If you decide to buy this book then please consider buying directly from the Permaculture Market, (where there is also loads of other fantastic permaculture related resources to inspire you!)
This book review is also published in Permaculture Magazine Autumn 2019 (PM 101)
Strands of Infinity is a beautiful collection of poems from Permaculture Designer and teacher Looby Macnamara. (and one poem by her daughter Teya), written over recent years. Subtitled "Poetry to reconnect", this is exactly what this powerful writing does. Connecting the personal, political and spiritual we are encouraged to explore how these intertwining threads manifest in our own life journeys. The poetry in this book is inspirationally written for both sharing at events and gatherings, alongside our own personal reflection. With themes such as "Change the story", "Gratitude as Attitude," "This Woman is Rising" and "Will Humankind Survive", Looby's poems are wonderfully accessible on many levels to a diverse audience. I can strongly recommend Strands of Infinity as a tool for our present and our futures
Using Permaculture to improve how we die
I am a palliative care nurse and permaculture educator with a spiritual self which is deeply rooted in Earth-based seasons and patterns. Issues relating to death and dying are intrinsic to most aspects of my life. Several years ago, I started exploring how permaculture can improve how we die in the UK and in many parts of the world. Central to this was the fact that “Dying with dignity” appears in Holmgren’s Permaculture Flower, and generated many interesting discussions in my peer groups within the permaculture community. This eventually resulted in the launch of my permaculture project: Creative Dying, a free online resource.
Death and Dying in the UK
In the UK and in many other parts of the world. Death and dying is still a very difficult, taboo topic, cloaked in the fear and unknown. The way in which many of us die at present in the UK is at odds with permaculture principles and ethics. People do not often get the death they would like, many needlessly dying in hospital experiencing unnecessary and distressing procedures, tests and treatment, away from their home, with resulting feelings of confusion and lack of control.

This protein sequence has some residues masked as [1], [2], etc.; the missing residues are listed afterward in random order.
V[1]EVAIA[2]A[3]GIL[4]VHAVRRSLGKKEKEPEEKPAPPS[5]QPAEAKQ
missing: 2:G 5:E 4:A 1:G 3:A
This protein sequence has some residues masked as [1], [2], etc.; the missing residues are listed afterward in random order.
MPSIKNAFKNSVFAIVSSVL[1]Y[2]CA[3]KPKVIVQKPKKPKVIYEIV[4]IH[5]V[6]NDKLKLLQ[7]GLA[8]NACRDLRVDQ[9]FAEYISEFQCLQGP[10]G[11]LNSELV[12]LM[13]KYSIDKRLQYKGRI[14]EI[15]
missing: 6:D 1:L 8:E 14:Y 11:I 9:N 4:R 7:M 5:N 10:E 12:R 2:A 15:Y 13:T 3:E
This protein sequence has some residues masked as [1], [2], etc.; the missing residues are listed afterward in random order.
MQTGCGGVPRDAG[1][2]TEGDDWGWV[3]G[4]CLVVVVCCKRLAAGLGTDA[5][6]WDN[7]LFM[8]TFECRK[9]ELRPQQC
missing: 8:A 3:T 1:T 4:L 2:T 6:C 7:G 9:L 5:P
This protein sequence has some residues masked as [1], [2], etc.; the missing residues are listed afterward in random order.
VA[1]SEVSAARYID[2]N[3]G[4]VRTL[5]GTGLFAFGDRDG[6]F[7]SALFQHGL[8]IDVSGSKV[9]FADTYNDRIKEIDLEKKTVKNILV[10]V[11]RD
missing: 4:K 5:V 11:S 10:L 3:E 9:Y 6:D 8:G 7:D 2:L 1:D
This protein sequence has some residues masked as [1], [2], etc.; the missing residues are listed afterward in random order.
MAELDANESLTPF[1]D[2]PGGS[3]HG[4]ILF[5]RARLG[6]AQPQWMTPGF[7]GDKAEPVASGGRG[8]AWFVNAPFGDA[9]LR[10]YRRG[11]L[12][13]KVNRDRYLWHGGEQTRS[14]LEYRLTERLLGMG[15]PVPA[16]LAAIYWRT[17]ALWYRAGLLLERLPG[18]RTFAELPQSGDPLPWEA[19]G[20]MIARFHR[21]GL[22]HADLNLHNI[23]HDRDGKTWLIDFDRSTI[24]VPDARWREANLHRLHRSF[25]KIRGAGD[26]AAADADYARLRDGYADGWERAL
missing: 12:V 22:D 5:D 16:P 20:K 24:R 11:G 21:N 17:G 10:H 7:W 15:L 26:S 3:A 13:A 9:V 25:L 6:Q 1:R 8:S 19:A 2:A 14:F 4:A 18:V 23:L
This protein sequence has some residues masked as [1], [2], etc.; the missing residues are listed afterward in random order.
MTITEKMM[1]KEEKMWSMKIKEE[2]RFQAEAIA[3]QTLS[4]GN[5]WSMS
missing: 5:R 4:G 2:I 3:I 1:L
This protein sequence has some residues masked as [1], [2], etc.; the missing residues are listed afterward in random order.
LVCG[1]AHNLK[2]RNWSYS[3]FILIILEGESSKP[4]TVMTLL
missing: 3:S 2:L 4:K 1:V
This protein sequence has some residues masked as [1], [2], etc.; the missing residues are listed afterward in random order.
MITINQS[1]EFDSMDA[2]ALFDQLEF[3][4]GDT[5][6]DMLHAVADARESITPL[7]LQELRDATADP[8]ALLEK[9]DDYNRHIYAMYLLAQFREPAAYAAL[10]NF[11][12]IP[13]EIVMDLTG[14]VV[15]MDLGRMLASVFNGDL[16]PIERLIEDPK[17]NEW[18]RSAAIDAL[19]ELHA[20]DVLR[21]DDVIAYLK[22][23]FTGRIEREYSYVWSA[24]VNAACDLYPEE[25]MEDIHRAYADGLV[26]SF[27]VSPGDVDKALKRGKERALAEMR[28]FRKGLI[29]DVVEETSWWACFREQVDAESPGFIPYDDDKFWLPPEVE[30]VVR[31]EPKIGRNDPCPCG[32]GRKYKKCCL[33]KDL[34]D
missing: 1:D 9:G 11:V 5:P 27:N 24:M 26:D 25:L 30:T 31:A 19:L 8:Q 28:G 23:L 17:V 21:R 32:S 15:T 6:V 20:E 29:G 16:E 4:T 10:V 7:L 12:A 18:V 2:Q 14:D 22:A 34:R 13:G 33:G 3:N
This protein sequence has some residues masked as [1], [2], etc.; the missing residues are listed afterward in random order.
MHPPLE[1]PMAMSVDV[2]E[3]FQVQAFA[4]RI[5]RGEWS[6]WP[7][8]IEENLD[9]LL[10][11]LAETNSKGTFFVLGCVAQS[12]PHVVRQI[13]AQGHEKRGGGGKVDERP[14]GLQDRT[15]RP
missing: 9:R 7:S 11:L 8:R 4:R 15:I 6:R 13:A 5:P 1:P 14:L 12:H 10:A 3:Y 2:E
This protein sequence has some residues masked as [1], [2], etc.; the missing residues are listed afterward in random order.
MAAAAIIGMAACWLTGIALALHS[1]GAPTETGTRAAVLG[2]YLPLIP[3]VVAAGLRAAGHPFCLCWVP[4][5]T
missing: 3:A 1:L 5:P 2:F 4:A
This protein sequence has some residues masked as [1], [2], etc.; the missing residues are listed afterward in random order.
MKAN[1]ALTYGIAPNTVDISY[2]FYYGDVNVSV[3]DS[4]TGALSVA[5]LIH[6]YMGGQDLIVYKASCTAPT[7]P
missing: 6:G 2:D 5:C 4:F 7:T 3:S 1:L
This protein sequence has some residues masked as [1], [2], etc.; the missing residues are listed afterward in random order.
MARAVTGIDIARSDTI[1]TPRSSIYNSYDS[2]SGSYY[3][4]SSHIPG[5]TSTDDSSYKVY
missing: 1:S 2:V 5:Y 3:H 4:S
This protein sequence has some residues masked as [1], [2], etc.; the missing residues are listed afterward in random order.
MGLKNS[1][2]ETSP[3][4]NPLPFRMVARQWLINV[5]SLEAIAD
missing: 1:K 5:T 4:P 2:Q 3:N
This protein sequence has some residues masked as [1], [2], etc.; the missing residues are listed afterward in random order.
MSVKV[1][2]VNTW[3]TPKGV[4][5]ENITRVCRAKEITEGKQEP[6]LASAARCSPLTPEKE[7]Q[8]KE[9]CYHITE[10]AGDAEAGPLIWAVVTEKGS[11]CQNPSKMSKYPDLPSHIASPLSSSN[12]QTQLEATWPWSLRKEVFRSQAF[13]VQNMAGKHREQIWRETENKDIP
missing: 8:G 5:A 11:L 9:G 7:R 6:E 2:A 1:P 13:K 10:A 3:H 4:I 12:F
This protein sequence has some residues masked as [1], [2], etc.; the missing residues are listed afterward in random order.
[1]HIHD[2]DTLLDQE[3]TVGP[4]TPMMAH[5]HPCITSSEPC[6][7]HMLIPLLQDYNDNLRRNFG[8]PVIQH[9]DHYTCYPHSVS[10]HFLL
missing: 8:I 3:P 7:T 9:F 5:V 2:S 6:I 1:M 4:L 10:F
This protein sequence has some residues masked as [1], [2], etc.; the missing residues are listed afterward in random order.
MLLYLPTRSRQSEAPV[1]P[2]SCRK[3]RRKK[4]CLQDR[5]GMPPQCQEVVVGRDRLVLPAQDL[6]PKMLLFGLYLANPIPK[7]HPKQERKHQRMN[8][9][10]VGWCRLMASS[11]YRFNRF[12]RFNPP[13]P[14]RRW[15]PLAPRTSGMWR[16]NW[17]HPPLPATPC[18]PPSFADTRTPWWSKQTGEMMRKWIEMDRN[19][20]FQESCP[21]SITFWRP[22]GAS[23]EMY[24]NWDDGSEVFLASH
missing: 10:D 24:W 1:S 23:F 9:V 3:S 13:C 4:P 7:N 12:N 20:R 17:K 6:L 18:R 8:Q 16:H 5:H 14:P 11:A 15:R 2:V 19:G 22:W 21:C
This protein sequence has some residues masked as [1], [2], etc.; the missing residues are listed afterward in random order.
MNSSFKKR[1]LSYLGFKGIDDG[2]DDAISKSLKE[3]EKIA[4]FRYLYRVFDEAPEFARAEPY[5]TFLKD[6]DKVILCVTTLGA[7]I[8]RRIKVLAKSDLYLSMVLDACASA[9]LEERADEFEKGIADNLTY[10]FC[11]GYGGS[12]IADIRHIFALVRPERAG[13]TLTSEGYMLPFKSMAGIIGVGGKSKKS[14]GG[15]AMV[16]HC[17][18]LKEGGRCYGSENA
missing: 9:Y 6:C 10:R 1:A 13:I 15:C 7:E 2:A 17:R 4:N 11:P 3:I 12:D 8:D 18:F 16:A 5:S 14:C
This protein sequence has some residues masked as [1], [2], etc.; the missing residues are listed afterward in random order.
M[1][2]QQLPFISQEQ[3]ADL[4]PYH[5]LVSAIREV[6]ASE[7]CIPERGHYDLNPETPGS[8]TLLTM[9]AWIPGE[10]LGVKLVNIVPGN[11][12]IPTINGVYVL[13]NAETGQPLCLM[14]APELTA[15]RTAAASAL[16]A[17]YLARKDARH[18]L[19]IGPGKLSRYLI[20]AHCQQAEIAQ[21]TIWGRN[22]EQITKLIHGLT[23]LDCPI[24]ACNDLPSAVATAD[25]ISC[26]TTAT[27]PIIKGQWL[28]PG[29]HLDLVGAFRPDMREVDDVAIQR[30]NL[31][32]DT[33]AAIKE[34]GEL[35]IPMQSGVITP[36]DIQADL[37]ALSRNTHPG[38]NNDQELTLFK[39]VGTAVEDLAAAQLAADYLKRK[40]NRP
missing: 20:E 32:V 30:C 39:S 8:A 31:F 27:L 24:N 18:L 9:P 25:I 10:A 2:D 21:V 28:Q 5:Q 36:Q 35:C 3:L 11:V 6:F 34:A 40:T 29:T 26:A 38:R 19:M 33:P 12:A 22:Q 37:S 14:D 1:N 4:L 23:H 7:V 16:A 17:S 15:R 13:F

Inequalities around whether a person is enabled to make decisions about what they would want for their end of life and care after death are huge – age, disease type, social class, sexuality, race, mental health, with very real consequences about whether someone then has a ‘good death.’ In my experience, fear, distress and lack of control about how we die can often mean life time effects on emotional and physical health to those left behind, due to complex bereavement.
The environmental impacts of how we die are also very significant. – from the resources needed for end of life care in hospital, to the damaging actions of many aspects of the funeral/after death industry, - embalming, cremation, coffin materials - and financial affordability (the average cost of a funeral in the UK in 2018 was £3500 for a cremation, and nearly £4300 for a burial )
My experience in the permaculture community is that even within groups of people who are very knowledgeable, empowered and solutions focused about other aspects of their lives are reluctant to talk about how their end of life might be.